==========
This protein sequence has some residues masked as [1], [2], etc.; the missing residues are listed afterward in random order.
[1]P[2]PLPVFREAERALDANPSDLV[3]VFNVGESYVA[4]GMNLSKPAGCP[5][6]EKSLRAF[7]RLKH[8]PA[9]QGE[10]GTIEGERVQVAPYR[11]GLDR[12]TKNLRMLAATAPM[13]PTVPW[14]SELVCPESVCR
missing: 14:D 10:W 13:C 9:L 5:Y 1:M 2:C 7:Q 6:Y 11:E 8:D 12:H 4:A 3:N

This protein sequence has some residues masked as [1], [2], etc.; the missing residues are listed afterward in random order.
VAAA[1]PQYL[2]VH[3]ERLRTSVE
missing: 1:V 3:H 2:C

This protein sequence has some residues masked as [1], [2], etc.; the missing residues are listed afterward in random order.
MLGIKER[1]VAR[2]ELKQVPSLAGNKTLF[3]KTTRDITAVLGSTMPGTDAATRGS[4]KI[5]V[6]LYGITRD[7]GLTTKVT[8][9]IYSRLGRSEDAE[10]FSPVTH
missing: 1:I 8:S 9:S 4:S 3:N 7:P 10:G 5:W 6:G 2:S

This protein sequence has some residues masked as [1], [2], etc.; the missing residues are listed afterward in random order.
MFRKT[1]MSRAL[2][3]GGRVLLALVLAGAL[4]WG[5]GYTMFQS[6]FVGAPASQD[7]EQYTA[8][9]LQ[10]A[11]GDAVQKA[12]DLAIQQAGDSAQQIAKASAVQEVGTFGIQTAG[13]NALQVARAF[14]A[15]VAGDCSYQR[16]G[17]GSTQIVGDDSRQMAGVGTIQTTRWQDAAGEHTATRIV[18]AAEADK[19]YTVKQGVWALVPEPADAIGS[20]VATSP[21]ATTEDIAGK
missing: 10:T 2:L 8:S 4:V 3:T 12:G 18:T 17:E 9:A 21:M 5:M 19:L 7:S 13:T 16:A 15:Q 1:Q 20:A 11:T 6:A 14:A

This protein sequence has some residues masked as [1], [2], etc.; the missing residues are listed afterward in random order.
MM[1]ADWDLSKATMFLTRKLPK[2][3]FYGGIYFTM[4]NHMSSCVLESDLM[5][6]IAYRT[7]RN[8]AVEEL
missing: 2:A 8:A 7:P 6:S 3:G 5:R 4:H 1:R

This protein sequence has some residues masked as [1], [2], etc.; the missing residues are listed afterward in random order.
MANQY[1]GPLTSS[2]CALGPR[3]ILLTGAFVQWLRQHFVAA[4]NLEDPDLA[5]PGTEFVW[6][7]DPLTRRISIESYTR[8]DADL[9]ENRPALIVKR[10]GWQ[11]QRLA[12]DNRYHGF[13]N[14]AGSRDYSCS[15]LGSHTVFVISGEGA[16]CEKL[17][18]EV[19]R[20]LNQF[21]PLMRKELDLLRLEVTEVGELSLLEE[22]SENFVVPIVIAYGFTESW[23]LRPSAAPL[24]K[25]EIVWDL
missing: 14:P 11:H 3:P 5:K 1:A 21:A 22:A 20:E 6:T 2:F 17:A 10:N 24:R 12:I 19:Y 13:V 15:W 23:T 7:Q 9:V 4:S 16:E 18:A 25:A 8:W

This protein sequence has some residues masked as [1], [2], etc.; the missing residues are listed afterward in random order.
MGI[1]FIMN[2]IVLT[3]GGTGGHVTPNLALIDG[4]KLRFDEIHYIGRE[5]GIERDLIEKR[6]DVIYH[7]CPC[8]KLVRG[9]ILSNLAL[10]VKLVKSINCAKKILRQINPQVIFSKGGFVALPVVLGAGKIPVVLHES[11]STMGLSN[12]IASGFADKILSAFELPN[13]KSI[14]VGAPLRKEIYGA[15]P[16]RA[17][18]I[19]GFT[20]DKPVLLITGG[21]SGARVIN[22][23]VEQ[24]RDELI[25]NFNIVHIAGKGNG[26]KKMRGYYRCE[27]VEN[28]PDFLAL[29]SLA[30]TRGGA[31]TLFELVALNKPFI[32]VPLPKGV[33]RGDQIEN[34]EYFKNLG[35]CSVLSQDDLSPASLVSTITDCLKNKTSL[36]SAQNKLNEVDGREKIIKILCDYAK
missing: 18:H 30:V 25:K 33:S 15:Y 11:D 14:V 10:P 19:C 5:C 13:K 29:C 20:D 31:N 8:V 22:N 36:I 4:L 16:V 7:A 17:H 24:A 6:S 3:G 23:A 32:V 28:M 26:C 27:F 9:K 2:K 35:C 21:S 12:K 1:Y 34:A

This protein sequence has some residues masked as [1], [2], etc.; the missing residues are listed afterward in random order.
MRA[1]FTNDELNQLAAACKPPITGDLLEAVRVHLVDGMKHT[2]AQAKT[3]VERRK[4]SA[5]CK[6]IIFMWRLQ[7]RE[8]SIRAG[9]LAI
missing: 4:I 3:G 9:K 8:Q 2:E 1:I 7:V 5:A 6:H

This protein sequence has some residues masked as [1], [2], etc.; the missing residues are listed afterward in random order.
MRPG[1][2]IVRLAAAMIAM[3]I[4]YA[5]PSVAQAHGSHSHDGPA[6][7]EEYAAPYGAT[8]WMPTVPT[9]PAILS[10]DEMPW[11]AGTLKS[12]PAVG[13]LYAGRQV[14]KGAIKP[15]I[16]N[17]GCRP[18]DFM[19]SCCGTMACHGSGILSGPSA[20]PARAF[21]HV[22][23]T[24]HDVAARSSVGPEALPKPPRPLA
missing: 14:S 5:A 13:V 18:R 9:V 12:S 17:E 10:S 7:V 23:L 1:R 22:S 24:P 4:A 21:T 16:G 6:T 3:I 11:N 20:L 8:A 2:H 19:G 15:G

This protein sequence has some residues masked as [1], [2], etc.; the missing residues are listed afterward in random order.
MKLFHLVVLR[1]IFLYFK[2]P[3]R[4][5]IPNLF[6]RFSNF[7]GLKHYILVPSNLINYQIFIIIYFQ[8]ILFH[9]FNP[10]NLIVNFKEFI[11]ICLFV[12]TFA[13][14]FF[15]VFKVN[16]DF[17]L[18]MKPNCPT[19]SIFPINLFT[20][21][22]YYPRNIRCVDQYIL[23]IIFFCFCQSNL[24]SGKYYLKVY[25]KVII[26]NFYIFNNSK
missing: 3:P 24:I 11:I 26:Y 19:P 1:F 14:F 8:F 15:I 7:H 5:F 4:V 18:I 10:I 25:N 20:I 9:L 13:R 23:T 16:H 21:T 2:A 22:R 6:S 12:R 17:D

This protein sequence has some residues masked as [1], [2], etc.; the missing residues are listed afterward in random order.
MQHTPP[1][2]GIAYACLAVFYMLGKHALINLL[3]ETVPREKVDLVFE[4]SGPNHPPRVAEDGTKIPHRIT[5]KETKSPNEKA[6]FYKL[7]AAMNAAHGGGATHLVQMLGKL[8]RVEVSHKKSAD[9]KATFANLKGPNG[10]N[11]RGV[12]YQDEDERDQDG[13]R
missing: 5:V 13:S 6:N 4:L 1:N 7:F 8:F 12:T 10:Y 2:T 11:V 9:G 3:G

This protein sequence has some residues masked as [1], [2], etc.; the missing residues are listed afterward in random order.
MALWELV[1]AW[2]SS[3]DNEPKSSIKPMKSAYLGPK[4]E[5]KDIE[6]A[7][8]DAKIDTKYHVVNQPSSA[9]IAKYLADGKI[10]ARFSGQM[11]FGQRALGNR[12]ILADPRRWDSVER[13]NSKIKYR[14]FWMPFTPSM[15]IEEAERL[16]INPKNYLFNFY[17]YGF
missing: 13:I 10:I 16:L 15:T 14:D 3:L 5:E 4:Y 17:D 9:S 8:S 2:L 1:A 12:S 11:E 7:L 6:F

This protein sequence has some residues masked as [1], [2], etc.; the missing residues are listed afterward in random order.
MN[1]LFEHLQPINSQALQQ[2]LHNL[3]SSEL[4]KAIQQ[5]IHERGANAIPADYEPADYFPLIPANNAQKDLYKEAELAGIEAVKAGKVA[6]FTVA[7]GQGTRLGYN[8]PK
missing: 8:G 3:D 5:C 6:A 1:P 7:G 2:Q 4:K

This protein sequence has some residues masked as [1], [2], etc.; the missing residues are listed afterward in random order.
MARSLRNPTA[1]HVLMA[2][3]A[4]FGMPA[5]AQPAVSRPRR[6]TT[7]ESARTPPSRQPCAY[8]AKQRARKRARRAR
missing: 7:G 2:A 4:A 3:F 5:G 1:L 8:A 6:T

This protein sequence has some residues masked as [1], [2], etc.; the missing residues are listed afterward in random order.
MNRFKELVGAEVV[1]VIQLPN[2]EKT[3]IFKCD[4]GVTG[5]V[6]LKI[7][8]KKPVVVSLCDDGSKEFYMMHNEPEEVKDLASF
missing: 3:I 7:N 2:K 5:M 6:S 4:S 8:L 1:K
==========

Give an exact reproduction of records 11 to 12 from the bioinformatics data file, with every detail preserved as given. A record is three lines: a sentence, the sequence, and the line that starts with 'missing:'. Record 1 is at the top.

This protein sequence has some residues masked as [1], [2], etc.; the missing residues are listed afterward in random order.
MQHTPP[1][2]GIAYACLAVFYMLGKHALINLL[3]ETVPREKVDLVFE[4]SGPNHPPRVAEDGTKIPHRIT[5]KETKSPNEKA[6]FYKL[7]AAMNAAHGGGATHLVQMLGKL[8]RVEVSHKKSAD[9]KATFANLKGPNG[10]N[11]RGV[12]YQDEDERDQDG[13]R
missing: 5:V 13:S 6:N 4:L 1:N 7:F 8:F 12:T 10:Y 2:T 11:V 9:G 3:G

This protein sequence has some residues masked as [1], [2], etc.; the missing residues are listed afterward in random order.
MALWELV[1]AW[2]SS[3]DNEPKSSIKPMKSAYLGPK[4]E[5]KDIE[6]A[7][8]DAKIDTKYHVVNQPSSA[9]IAKYLADGKI[10]ARFSGQM[11]FGQRALGNR[12]ILADPRRWDSVER[13]NSKIKYR[14]FWMPFTPSM[15]IEEAERL[16]INPKNYLFNFY[17]YGF
missing: 13:I 10:I 16:L 15:T 14:D 3:L 5:E 4:Y 17:D 9:S 8:S 2:L 1:A 12:S 11:E 7:L 6:F